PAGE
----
All over Western Christendom the traces of Irish monks and scholars bear witness to Ireland's historic civilizing mission. The last ten years have seen a revolution in our understanding of the early Church in Celtic lands. The scholarship of that decade has opened up new perspectives on the origins and growth of Celtic Christianity. The distinctive features of that Christianity are now being seen in a new light, and the role of the churches in Ireland and in the neighbouring countries is now in the process of re-evaluation. It is this Christianity in Ireland and in other Celtic countries, and the role of Celtic missionaries on the continent..
The early years of the eighth century - the years when the invasions of the Avars and the Lombards had been followed by the conquests of the Arabs, were indeed the darkest age of Europe. Outside the mutilated empire of Byzantium, European civilization had by then shrunk to its smallest cell. It was the cell created by Benedict in the days of Theodoric, the Gothic king of Italy...
By the year 700 European learning had fled to the bogs of Ireland or the wild coasts of Northumbria. It was in the monasteries of Ireland that fugitive scholars preserved a knowledge of the Latin and even of the Greek classics...And it was from the monasteries of Ireland and England, in the eighth and ninth centuries, that English and Irish fugitives would return to a devastated Europe; men like the Englishmen St. Boniface, who would convert the Germans to Christianity...Some of these fugitives had fled from England and Ireland before the advance of yet another race of mobile nomads who were now descending on the helpless relics of the Western Empire: the Viking sea-nomads who, from the end of the eighth century, came every year to burn and loot the monasteries on the seashore or up the rivers. From Hugh Trevor-Roper’s The Rise of Christian Europe, 89-90.
Medieval Sourcebook: St. Boniface and the Conversion of Germany
The conversion of Germany to Christianity took place in a number of stages. Some of the later ones, in which Charlemagne forcibly baptized whole peoples were violent. Earlier, however, Anglo-Saxon monks, working in close association with the papacy, spread Christianity. Among them was St. Boniface (ca. 680-755), from Devon, who played a major part in the conversion of Germany. These documents illustrate aspects of the both the work of conversion and activism of the popes.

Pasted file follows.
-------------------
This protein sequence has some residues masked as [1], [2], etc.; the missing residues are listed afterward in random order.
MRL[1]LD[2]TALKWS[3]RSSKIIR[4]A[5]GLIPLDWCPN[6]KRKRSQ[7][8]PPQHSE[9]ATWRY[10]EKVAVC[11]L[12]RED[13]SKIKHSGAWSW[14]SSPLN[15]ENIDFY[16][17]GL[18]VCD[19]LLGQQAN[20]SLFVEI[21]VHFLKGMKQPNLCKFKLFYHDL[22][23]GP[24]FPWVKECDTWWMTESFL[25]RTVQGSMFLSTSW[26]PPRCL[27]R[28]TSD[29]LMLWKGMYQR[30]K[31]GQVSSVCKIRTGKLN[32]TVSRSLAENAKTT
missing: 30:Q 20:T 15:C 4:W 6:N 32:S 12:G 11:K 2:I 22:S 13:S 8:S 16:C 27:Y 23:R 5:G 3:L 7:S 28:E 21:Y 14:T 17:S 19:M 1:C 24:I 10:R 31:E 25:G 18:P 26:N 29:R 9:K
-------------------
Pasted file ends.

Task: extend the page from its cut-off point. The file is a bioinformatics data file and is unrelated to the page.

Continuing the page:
Willibald: Life of Boniface
Miracles were an important aid in converting people from pagan gods. Many of the people of Hesse were converted [by Boniface] to the Catholic faith and confirmed by the grace of the spirit: and they received the laying on of hands. But some there were, not yet strong of soul, who refused to accept wholly the teachings of the true faith. Some men sacrificed secretly, some even openly, to trees and springs. Some secretly practiced divining, soothsaying, and incantations, and some openly. But others, who were of sounder mind, cast aside all heathen profanation and did none of these things, and it was with the advice and consent of these men that Boniface sought to fell a tree of great size, at Geismar, and called, in the ancient language of the region, the oak of Thor.
The man of God was surrounded by the servants of God. When he would cut down the tree, behold a great throng of pagans who were there cursed him bitterly among themselves because he was the enemy of their gods. And when he had cut into the trunk a little way, a breeze sent by God stirred overhead, and suddenly the branchtop of the tree was broken off, and the oak in all its huge bulk fell to the ground. And it was broken into four huge sections without any effort of the brethren who stood by. When the pagans who had cursed did see this, they left off cursing and, believing, blessed God. Then the most holy priest took counsel with the brethren: and he built from the wood of the tree an oratory, and dedicated it to the holy apostle Peter.